Statistical analysis of mechanical damage in nanopillar arrays with mixed-mode load transfer
Journal of Applied Mathematics and Computational Mechanics
STATISTICAL ANALYSIS OF MECHANICAL DAMAGE IN NANOPILLAR ARRAYS WITH MIXED-MODE LOAD TRANSFER
Institute of Mathematics, Czestochowa
University of Technology
Received: 12 July 2017; Accepted: 18 September 2017
Abstract. In the framework of the Fibre Bundle Model we explore the effect of mixed- -mode load transfer in two-dimensional arrays of nanopillars. The mixed-mode load redistribution scheme serves as an interpolation between limiting cases, namely global and local transfer. Two types of loading processes are employed i.e. quasi-static and sudden loading. By varying the weight parameter, we identify two behaviours: the GLS and LLS regime. As a regime indicator we use distribution of critical loads and function fitting probability of system breakdown.
MSC 2010: 82D30, 82D80, 65Z05
Keywords: array of pillars, load transfer rule, probability and statistics, crossover, critical load
The phenomena of failure and fracture of materials are a complex collection of phenomena in science and engineering. For the reason of the disorder in the materials and their inherent nonuniformity, the failure processes of real materials usually cannot be described by simple linear equations. Therefore, statistical models are widely used to study the fracture and breakdown processes. One of the most important theoretical approaches is the fibre bundle model (FBM) [1-3], which illustrates a stochastic fracture-failure process in disordered materials subjected to external load. The key aspect of the FBM is a load transfer rule which is responsible for the mechanism of redistribution of load carried by the broken fibres (elements) to the intact ones. The load sharing rules can be divided into two extreme classes: global load sharing (GLS) and local load sharing (LLS). In the GLS model, long-range interactions are assumed as all the intact elements equally share a load of a failed element. The LLS model represents short-range interactions - the load from the destroyed element is redistributed only to its nearest intact neighbours. Both of these rules are idealised cases, hence Pradhan et al.  proposed the mixed-mode load sharing rule and explored it for one-dimensional case.
In this work, using the mixed-mode FBM, we analyse chosen quantities of damage processes in arrays of vertical nanopillars distributed on a flat substrate. The paper is organised as follows. The model is described in the next section. Then, simulation results are presented and discussed. In the final section our findings are summarised briefly.
We consider the system as a set of longitudinal nanopillars located in the nodes of the supporting lattice. We analyse only regular arrangements i.e. hexagonal, square and triangular grids. However, the main interest is devoted to the square lattice case, which is seen as a set of pillars with being the linear dimension. If it not specified otherwise, we explore the square lattice case.
Each pillar is characterised by its own strength threshold to an applied axial load. The existence of defects in actual materials plays a key role in the mechanical response of materials under load. Hence, pillar-strength-thresholds , are quenched random variables distributed according to the two-parameter Weibull distribution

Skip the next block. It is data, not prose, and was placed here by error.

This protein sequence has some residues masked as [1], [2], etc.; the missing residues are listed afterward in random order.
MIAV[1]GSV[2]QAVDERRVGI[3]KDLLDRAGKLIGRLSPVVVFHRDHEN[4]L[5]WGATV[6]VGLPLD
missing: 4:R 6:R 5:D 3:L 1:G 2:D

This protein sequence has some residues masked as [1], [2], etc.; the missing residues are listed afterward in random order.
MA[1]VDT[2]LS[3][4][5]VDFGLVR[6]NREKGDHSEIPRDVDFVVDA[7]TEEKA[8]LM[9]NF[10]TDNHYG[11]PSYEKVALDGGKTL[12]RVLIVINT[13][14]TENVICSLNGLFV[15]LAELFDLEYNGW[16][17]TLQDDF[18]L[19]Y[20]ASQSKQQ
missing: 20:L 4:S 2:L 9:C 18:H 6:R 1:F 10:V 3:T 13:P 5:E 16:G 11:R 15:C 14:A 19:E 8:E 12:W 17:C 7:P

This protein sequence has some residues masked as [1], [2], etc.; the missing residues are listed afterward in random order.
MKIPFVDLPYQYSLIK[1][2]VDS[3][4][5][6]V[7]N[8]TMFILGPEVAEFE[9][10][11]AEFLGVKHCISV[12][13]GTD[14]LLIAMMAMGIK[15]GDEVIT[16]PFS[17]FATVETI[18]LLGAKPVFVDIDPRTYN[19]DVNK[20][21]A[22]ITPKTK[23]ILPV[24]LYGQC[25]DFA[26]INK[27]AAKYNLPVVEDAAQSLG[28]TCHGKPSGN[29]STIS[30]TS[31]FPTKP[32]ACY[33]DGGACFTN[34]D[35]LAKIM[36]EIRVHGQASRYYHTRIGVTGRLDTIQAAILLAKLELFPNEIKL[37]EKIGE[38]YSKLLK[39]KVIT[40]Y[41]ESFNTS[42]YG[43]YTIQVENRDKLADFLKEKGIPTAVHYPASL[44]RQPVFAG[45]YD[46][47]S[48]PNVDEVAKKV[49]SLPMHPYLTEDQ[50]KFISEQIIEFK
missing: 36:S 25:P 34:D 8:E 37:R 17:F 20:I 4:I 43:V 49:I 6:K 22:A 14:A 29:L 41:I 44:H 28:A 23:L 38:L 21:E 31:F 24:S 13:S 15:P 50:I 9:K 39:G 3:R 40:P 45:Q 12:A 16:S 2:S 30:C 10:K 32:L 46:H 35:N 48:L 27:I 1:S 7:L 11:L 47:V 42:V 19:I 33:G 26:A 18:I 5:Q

where is the shape parameter, also known as the Weibull index, and is the scale parameter. The first parameter controls the amount of disorder in the system. In this work we assume and , which means strong disorder.
The system is subjected to axial external loading. In the following simulation it is instructive to consider two different, but also equivalent, loading procedures: quasi-static loading and sudden loading (finite force application). For both of these processes the uniform loading is assumed, however, the internal load transfers can cause inhomogeneities in loads of individual pillars.
In the case of quasi-static loading the external load is gradually increased up to the complete failure of the system. Initially the system is unloaded and intact. Then the load is uniformly increased on all the working pillars just to destroy the weakest one. Then, the increase of the external load is stopped and the load from the destroyed pillar is transferred to intact pillars. The load redistribution may lead to subsequent pillar failures which can provoke the next failures. A stable state is achieved if the load redistribution does not cause any failures. In such a situation, the external load has to be increased again. The above described dynamics is continued until destruction of all pillars.
Sudden loading of the system is realised by application of an external force which is kept constant during the entire loading process. Due to uniform loading, in the moment of application of load the load per pillar is , so all the pillars with strength thresholds smaller than are immediately destroyed. Then, the load transfers may lead to the next failures. This procedure leads to a stable state of the system which is either partially or fully destroyed. The third possibility is that the system is intact - only if is not greater than of the weakest pillar.
As a load transfer rule, we apply mixed-mode load sharing with weight parameter . In this scheme, when a pillar fails, fraction of its load is transferred locally and the rest ( fraction) is distributed globally. Therefore, the mixed-mode load sharing is an interpolation mechanism between the GLS and LLS – corresponds to the GLS rule and represents the pure LLS rule.
3. Analysis of the simulation results